Nanotechnology Now

Our NanoNews Digest Sponsors



Heifer International

Wikipedia Affiliate Button


android tablet pc

Home > Press > Using carbon nanotubes to detect nitric oxide: New sensor could reveal nitric oxide's role in living cells

Abstract:
Source: "The rational design of nitric oxide selectivity in single-walled carbon nanotube near infrared fluorescence sensors for biological detection"
Jong-Ho Kim et al
Nature Chemistry

Using carbon nanotubes to detect nitric oxide: New sensor could reveal nitric oxide's role in living cells

Cambridge, MA | Posted on August 23rd, 2009

Results: A new carbon nanotube sensor developed at MIT is the first sensor that can reversibly detect nitric oxide, a gas that cells commonly use to communicate with each other. Because the nitric oxide-carbon nanotube binding is reversible, the sensor can be used multiple times.

Why it matters: Nitric oxide is notoriously difficult to detect because it is so unstable. Monitoring nitric oxide levels in living cells, in real time, could help researchers figure out its role in cancer and other diseases. It would also allow closer study of nitric-oxide-releasing cancer drugs now in clinical trials. Biologists could also use such sensors to study nitric oxide's effects on the brain, where it acts as a neurotransmitter. Michael Strano, associate professor of chemical engineering and leader of the research team, says the advance will enable scientists to begin to answer some fundamental, long-standing biological questions.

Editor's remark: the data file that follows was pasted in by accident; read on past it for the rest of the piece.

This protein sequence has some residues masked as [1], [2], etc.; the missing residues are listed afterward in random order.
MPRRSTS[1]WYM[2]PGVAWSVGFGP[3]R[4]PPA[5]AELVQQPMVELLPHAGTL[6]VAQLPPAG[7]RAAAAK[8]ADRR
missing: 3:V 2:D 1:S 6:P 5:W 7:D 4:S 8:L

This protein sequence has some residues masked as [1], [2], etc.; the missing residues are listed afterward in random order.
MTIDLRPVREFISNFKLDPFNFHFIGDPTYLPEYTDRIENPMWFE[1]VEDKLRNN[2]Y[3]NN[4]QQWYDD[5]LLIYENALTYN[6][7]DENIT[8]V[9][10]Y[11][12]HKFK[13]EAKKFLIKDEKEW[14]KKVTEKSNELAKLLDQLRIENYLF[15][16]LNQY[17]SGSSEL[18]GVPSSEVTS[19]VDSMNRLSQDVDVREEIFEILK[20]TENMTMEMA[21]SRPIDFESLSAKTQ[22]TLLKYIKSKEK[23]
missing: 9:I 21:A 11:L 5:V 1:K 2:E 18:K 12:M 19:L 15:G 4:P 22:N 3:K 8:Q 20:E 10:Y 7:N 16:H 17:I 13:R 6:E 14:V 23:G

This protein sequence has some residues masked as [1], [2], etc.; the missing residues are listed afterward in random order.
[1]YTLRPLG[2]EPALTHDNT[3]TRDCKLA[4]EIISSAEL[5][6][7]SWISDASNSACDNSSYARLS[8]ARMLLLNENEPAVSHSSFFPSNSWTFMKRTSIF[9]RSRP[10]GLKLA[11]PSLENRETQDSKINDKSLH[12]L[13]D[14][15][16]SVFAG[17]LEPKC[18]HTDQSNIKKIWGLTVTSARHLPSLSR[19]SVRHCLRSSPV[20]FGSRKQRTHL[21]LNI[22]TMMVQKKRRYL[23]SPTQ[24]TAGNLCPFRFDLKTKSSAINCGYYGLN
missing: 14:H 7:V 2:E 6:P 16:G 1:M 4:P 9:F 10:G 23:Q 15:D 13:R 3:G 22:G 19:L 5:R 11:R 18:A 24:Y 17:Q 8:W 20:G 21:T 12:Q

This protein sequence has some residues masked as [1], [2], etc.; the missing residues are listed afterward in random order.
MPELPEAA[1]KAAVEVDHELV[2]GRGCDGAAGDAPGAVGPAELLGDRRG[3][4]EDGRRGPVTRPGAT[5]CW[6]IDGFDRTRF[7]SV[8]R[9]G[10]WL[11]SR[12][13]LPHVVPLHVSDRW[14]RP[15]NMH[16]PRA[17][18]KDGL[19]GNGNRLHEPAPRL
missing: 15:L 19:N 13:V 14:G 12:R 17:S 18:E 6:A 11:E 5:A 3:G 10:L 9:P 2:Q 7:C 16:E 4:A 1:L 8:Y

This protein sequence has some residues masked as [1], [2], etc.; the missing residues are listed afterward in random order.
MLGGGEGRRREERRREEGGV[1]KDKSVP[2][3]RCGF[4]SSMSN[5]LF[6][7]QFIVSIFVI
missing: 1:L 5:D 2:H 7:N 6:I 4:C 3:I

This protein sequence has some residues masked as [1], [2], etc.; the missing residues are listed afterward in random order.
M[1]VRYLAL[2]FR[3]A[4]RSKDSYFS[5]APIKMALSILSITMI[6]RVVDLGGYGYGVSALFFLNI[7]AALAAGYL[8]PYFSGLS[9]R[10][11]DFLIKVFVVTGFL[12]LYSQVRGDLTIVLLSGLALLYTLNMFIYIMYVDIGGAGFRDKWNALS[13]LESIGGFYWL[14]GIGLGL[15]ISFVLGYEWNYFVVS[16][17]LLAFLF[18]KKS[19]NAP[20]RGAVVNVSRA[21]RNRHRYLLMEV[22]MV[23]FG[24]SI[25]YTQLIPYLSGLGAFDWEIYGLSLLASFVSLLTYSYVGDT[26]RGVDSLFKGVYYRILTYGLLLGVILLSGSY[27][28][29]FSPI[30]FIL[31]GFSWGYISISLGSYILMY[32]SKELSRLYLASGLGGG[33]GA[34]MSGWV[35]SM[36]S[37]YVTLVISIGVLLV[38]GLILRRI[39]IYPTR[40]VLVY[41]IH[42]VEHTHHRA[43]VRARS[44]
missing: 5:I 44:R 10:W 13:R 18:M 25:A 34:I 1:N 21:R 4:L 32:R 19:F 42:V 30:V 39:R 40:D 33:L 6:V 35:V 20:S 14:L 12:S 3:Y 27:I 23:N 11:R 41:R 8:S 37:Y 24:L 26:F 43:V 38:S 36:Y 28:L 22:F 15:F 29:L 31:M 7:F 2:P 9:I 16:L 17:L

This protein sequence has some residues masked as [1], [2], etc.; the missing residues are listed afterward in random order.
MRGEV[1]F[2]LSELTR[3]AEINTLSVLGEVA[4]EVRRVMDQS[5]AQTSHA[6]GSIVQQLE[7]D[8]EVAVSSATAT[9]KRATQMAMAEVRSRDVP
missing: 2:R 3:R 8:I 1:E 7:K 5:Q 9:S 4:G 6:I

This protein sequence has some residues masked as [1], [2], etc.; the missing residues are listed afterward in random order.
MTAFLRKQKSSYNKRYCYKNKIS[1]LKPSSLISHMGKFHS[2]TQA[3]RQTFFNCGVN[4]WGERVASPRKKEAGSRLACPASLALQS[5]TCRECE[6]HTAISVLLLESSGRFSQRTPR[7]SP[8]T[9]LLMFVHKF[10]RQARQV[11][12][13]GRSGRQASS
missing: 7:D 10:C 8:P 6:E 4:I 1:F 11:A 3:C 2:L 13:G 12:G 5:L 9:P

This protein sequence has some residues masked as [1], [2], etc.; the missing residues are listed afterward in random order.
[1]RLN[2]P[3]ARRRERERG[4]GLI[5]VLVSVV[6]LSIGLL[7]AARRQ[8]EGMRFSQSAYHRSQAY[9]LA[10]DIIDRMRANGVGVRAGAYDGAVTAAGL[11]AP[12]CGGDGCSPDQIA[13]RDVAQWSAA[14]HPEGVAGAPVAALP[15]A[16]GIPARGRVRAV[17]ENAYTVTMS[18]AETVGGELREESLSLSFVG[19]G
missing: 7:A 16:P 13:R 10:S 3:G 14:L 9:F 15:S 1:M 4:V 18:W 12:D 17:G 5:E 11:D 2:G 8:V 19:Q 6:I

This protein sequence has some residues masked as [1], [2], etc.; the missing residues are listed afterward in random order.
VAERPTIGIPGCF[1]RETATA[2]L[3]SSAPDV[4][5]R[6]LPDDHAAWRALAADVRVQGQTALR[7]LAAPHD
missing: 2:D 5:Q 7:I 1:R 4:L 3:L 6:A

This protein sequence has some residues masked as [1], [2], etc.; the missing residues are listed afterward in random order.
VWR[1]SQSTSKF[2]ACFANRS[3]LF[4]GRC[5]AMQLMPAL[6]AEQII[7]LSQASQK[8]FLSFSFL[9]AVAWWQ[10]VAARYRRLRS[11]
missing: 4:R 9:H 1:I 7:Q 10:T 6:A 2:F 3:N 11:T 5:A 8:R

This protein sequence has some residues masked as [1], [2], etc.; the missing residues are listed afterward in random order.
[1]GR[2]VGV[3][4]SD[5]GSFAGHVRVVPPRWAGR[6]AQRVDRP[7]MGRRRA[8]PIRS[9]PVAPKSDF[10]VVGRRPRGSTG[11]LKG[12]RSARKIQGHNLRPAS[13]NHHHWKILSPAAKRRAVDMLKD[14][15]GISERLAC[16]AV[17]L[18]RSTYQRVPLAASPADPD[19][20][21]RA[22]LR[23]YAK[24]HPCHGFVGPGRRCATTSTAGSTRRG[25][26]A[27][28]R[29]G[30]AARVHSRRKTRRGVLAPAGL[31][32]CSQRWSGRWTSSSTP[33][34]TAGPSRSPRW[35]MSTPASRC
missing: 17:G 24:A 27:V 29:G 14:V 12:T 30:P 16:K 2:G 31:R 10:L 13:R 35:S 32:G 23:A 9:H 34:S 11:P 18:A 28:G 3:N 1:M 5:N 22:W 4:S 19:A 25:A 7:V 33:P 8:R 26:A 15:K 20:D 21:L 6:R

How they did it: The researchers coated carbon nanotubes with a polymer designed to specifically attract nitric oxide. The polymer is wrapped tightly enough that only small molecules can get through to bind the nanotube, and the nitric oxide is strongly attracted to the nanotube by an extra pair of electrons passed from the polymer to the nanotube. The sensor is activated by near-infrared light, which easily penetrates the human body (biological tissues are relatively transparent to this kind of light).

Next steps: The team plans to start testing the sensors in living animals, and is working on similar sensors that can detect molecules other than nitric oxide.

####

About MIT
The mission of MIT is to advance knowledge and educate students in science, technology, and other areas of scholarship that will best serve the nation and the world in the 21st century.

For more information, please click here

Contacts:
news office
room 11-400 77 massachusetts avenue
cambridge, ma 02139-4307 617-253-2700

Copyright © MIT

If you have a comment, please Contact us.

Issuers of news releases, not 7th Wave, Inc. or Nanotechnology Now, are solely responsible for the accuracy of the content.

Bookmark:
Delicious Digg Newsvine Google Yahoo Reddit Magnoliacom Furl Facebook

Related News Press

News and information

Atom-thick CCD could capture images: Rice University scientists develop two-dimensional, light-sensitive material December 20th, 2014